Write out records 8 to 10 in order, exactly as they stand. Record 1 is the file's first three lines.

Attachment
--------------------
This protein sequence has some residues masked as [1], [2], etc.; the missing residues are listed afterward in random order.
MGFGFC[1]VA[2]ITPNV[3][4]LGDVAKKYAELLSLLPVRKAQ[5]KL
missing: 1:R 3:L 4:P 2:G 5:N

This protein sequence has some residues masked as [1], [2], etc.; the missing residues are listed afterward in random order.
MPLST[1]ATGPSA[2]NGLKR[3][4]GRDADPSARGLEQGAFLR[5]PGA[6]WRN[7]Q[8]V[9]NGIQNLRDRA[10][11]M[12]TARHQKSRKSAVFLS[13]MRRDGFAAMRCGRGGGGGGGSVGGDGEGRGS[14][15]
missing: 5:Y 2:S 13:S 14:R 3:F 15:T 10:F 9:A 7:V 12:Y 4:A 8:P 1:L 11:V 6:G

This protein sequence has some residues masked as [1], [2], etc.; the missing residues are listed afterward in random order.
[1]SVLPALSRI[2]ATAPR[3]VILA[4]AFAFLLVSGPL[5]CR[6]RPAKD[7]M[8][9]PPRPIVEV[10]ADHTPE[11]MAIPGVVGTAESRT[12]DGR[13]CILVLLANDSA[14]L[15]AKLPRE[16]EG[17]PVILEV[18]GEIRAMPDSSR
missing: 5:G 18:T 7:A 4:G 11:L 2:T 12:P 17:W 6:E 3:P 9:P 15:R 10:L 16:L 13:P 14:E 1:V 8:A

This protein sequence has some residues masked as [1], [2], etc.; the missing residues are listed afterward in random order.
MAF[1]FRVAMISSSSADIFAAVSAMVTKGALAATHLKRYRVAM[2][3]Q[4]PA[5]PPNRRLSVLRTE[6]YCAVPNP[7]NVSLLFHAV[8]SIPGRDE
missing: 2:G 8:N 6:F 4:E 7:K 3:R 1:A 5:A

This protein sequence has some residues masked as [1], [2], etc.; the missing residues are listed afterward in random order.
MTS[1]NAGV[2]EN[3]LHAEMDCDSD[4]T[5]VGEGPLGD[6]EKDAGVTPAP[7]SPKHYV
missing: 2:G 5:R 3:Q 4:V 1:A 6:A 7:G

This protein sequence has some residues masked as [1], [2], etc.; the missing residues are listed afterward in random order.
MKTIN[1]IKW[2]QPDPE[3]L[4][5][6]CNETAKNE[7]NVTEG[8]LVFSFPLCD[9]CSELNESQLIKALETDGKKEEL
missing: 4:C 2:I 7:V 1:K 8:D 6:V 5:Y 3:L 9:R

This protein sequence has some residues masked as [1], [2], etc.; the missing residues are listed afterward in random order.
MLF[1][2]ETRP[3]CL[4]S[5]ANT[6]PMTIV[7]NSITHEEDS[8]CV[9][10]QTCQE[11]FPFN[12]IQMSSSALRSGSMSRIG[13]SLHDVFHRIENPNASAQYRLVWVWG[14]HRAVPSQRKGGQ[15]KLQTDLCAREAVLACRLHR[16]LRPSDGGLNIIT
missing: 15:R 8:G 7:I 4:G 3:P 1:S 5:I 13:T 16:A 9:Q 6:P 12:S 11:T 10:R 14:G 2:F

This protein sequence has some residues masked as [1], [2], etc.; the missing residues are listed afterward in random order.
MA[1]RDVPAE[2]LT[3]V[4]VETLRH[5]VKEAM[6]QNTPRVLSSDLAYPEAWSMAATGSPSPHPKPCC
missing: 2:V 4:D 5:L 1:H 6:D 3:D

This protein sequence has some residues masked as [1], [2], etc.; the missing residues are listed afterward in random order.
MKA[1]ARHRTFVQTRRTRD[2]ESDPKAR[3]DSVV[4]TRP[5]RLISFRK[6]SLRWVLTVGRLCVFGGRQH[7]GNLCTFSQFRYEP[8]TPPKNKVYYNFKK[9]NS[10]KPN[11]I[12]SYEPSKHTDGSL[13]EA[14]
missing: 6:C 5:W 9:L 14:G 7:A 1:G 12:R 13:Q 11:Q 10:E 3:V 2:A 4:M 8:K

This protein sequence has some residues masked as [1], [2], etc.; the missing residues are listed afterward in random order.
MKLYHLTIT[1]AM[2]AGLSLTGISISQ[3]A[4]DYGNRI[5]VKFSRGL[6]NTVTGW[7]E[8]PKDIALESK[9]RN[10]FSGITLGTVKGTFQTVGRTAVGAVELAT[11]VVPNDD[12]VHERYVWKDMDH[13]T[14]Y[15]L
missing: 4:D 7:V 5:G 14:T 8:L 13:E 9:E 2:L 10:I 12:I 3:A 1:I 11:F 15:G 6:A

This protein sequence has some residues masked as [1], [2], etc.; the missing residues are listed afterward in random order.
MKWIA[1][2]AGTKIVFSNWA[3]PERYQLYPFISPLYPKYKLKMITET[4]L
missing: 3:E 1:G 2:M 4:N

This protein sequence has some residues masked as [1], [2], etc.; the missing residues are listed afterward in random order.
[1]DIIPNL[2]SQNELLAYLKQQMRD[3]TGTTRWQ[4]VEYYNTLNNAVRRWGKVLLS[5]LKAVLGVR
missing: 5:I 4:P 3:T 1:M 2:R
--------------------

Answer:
This protein sequence has some residues masked as [1], [2], etc.; the missing residues are listed afterward in random order.
MA[1]RDVPAE[2]LT[3]V[4]VETLRH[5]VKEAM[6]QNTPRVLSSDLAYPEAWSMAATGSPSPHPKPCC
missing: 2:V 4:D 5:L 1:H 6:D 3:D

This protein sequence has some residues masked as [1], [2], etc.; the missing residues are listed afterward in random order.
MKA[1]ARHRTFVQTRRTRD[2]ESDPKAR[3]DSVV[4]TRP[5]RLISFRK[6]SLRWVLTVGRLCVFGGRQH[7]GNLCTFSQFRYEP[8]TPPKNKVYYNFKK[9]NS[10]KPN[11]I[12]SYEPSKHTDGSL[13]EA[14]
missing: 6:C 5:W 9:L 14:G 7:A 1:G 12:R 13:Q 11:Q 10:E 3:V 2:A 4:M 8:K

This protein sequence has some residues masked as [1], [2], etc.; the missing residues are listed afterward in random order.
MKLYHLTIT[1]AM[2]AGLSLTGISISQ[3]A[4]DYGNRI[5]VKFSRGL[6]NTVTGW[7]E[8]PKDIALESK[9]RN[10]FSGITLGTVKGTFQTVGRTAVGAVELAT[11]VVPNDD[12]VHERYVWKDMDH[13]T[14]Y[15]L
missing: 4:D 7:V 5:G 14:T 8:L 13:E 9:E 2:L 10:I 12:I 3:A 1:I 11:F 15:G 6:A